1. Sankha. The Bodhisatta, born as a brahmin in
Molinīnagara (Benares). See the Sankha Jātaka.
2. Sankha. The Bodhisatta, born as a setthi of
Rājagaha. See the
3. Sankha. A future king, who will be the
Cakka-vatti of Ketumatī at the time of the appearance of
Metteyya Buddha in the
world. He will raise up again the palace of King
Mahāpanāda and live there. But
later he will give it to the Order and become an arahant. D.iii.75f.; Anāgat. p.
42 (vs. 10).
According to the Commentary (DA.iii.856), he was one of
two cane workers (nalakārā), father and son, who made a hut for a Pacceka
Buddha. After death, both were born in heaven. The son became
later, Bhaddaji. The father is in the deva world and will be reborn as Sankha. Mahāpanāda's palace still remains un-destroyed,
ready for his use.
4. Sankha. A Nāga king; a previous birth of Rāhula.
SnA.i.341; but elsewhere (e.g., SA.iii.26) he is called Pālita. See
5. Sankha. One of the treasure troves which arose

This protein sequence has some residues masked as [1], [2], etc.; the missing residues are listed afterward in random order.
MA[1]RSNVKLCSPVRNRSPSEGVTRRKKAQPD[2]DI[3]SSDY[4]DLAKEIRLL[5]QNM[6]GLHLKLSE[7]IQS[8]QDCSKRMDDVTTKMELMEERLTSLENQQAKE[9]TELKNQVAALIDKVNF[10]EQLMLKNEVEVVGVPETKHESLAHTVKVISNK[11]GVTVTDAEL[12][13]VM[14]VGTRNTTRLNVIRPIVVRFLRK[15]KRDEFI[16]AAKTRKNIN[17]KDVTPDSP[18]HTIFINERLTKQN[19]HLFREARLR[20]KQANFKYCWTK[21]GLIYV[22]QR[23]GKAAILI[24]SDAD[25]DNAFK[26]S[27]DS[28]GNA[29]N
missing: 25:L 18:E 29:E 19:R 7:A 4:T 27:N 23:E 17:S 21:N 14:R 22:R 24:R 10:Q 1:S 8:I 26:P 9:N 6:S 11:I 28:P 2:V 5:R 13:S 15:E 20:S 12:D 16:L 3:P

from the earth for the use of the Bodhisatta in his last lay life. These
appeared on the day of his birth. DA.i.284.
6. Sankha. The Bodhisatta born as a brahmin in
Takkasilā. He was the father of
Susīma. See the Sankha Jātaka (2).
7. Sankha. A general of Kittisirimegha; he lived in
Badalatthalī. The king entrusted him with the celebrations in connection with
the upanayana ceremony of Parakkamabāhu (afterwards Parakkamabāhu I.). When
Parakkamabāhu returned to Badalatthalī in his tour of preparation, Sankha
welcomed him and paid him all honour. But Parakkamabāhu proved treacherous and
had him slain. Cv.lxiv.8f., 22f.; lxv.13f, 27f.
8. Sankha. A Singhalese general who maintained a
stronghold in Gahgādoni in the Manimekhala district, while Māgha ruled in the
Sankha Sutta. The Buddha, at the Pāvārika ambavana,
has a discussion with Asibandhakaputta regarding the teachings of
Nigantha-Nātaputta and proves to him that Nigantha's teachings are contradictory
and misleading as compared with his own. The Ariyan disciple, by following the
Buddha's teaching, cultivates kindliness, compassion and equanimity and suffuses
the four quarters with these qualities, as easily as a powerful conch-blower
fills the four quarters with sound. S. iv.317f.